With all of these growing responsibilities, it can be easy to get frustrated with the time you’re losing to keeping your finance in order. Fortunately, there are many tools at your disposal in the internet age that will make all of those responsibilities an afterthought.
First, get a budget planning app, like Mint or You Need a Budget (YNAB). Next, set up your bills to auto-pay if you haven’t yet. Then, put reminders in your phone to periodically check your credit score and reassess whether you need to pay for certain monthly services (do you still watch Hulu?). Finally, if you haven’t yet, make sure you have your paychecks direct deposited into the accounts you’d like them to enter so you don’t have to worry about them.
Dark colors can be striking in any home, but too many darks can make your home seem gloomy and depressing. Fortunately, simple changes and choices can help you create a space with a dark palette that is attention-getting, not depressing.
Lighting at various levels matters for any space; the right setup of lights from above, on tabletops and even as accents for artwork visually brightens and expands a space. This effect is even more important when you have a darker wall color and furnishings. Make sure your room has adequate light and your space will look cozy, not grim and overly dark.
Go for the Gloss
When it comes to paint for your walls, doors and trim, you have several options ranging from flat, matte finishes to shiny, glossy surfaces. Choose glossy finishes to make your walls and trim pop, even in a dark room. Flat paint will absorb light and look dull, but glossy finishes will reflect light and brighten up your space. Use satin and semi-gloss on walls and accessories, and high gloss on trim for best results.
Soften with Textiles
Dark spaces can lose their impact if everything blends together. Incorporate some texture and color using throws, pillows and other textiles. These items can pull your space together, offer some contrast and ensure your room is striking, not gloomy, too.
Choose Dark, not Black
Navy, deep eggplant and burnt umber are all dark shades that still have interest and color; use one of these rich shades instead of black for your walls and furnishings. You’ll get the striking results you want without the Halloween-like appearance.
Use Mirrors to Reflect Light
Mirrors help bounce natural light from your windows around the room and liven up the space. Mirrors or reflective metallic surfaces help add highlights and interest to your space and make it more visually appealing.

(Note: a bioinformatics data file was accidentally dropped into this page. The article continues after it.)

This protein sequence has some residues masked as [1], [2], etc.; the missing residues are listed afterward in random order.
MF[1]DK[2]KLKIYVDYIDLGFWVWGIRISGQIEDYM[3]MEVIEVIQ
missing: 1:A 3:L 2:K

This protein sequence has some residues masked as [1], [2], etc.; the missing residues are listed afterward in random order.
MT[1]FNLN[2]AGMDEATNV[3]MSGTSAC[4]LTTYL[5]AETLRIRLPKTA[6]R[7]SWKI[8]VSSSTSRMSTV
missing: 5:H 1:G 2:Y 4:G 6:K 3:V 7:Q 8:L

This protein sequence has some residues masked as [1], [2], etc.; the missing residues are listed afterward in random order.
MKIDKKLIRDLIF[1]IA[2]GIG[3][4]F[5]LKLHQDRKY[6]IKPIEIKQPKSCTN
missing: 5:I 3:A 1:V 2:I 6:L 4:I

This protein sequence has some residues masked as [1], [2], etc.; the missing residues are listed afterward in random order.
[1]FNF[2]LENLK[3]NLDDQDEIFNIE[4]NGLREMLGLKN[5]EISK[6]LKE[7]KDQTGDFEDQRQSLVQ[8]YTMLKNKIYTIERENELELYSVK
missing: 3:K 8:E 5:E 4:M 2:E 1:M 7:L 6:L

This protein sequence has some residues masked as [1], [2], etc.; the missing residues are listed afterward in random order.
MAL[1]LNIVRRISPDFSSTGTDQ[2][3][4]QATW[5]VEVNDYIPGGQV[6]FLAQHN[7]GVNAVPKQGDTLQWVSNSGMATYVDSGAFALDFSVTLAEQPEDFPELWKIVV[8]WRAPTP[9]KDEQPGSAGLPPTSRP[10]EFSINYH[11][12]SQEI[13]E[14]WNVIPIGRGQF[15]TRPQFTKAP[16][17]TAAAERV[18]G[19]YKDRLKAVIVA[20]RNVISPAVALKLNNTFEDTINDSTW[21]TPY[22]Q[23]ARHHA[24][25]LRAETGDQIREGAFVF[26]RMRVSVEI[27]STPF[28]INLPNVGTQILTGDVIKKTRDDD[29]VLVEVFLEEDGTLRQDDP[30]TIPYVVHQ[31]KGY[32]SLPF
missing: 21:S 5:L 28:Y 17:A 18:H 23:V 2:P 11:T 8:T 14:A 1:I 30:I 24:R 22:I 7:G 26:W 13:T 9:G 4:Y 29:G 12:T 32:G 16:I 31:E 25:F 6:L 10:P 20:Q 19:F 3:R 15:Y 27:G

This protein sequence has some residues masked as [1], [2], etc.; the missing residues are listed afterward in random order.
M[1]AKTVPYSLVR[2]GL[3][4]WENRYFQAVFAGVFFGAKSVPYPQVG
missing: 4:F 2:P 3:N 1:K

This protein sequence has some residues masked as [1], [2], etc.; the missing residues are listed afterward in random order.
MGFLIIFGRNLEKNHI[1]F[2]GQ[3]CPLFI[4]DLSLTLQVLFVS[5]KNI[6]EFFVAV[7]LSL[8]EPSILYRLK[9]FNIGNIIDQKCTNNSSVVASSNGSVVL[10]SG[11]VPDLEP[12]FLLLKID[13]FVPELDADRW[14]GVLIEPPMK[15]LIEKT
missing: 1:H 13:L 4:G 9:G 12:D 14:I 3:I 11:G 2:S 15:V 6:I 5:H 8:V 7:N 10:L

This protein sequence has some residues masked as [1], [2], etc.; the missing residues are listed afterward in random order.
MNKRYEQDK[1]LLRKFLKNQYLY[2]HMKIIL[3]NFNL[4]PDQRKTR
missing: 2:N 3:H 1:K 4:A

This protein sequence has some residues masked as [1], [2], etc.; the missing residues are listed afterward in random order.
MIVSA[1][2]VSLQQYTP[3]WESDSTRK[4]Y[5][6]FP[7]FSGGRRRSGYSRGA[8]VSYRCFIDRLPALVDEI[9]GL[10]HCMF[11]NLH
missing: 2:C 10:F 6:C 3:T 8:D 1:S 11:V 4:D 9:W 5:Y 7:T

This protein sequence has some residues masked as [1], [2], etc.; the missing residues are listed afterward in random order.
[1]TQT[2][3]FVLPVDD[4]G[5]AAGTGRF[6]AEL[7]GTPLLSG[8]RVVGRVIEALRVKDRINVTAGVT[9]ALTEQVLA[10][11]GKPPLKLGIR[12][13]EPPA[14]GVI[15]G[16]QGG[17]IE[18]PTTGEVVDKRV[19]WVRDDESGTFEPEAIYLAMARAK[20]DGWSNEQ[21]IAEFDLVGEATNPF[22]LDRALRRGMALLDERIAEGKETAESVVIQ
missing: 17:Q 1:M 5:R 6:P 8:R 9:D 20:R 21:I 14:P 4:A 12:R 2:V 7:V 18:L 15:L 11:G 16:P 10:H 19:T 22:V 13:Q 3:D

Use Colorful Artwork
Dark doesn’t mean colorless or boring. Choose bold artwork and showcase it on your darker walls. You’ll not only highlight your favorite pieces, you’ll get a look worthy of an art gallery, right in your home.
Use a Variety of Shades
Dark furniture against a dark wall on top of a dark rug will look flat and boring. Opt for a palette of colors that work well together instead of a single, unified shade. You'll create a more interesting space and avoid a gloomy, foreboding look, too.
Used correctly, dark colors can have a striking impact on any space and allow you to create a room that is uniquely yours -- use one or more of the ideas above to incorporate darker shades the right way and you'll end up with a look you'll love.
Maybe it's time to get your garden ready, or maybe you already have a few scraggly plants that need some support; but pre-made trellises can be both pricey and flimsey. Instead of spending a lot to get a product that will fall apart after one, wet spring, why not make this sturdy trellis that can be used for years to come? If you follow these plans, your final trellis will be 4' 8" tall and 3' 7" wide, fitting well into a four-foot, raised bed and will cost less than $15 to make.
Read on to learn how to make this inexpensive and environmentally-friendly trellis for your garden!
- Five, 1" x 2" x 8' boards
- Small screws and nails
- Four braces
- Stakes made of rot-resistant wood, found at garden supply stores. Redwood, cedar, cypress, hemlock or juniper stakes are good choices.
- 100% cotton thread/yarn, 8 ply or similar
- Cut four, 1" x 2" x 8' boards, dividing them into 3' 4" and 4' 8" pieces. Cut the remaining 1" x 2" x 8' board into four equal pieces, each 2' in length.
- Set up on blocks or 2x4s and screw the 3' 4" and 4' 8" pieces together to make a rectangular frame, pre-drilling holes to prevent splitting.
- Attach braces at all four corners. To make a brace, you will need to cut a small piece of wood that will fit into all four corners. To learn how to cut off square, check out this short instructional video here, or you can purchase four, pre-made braces.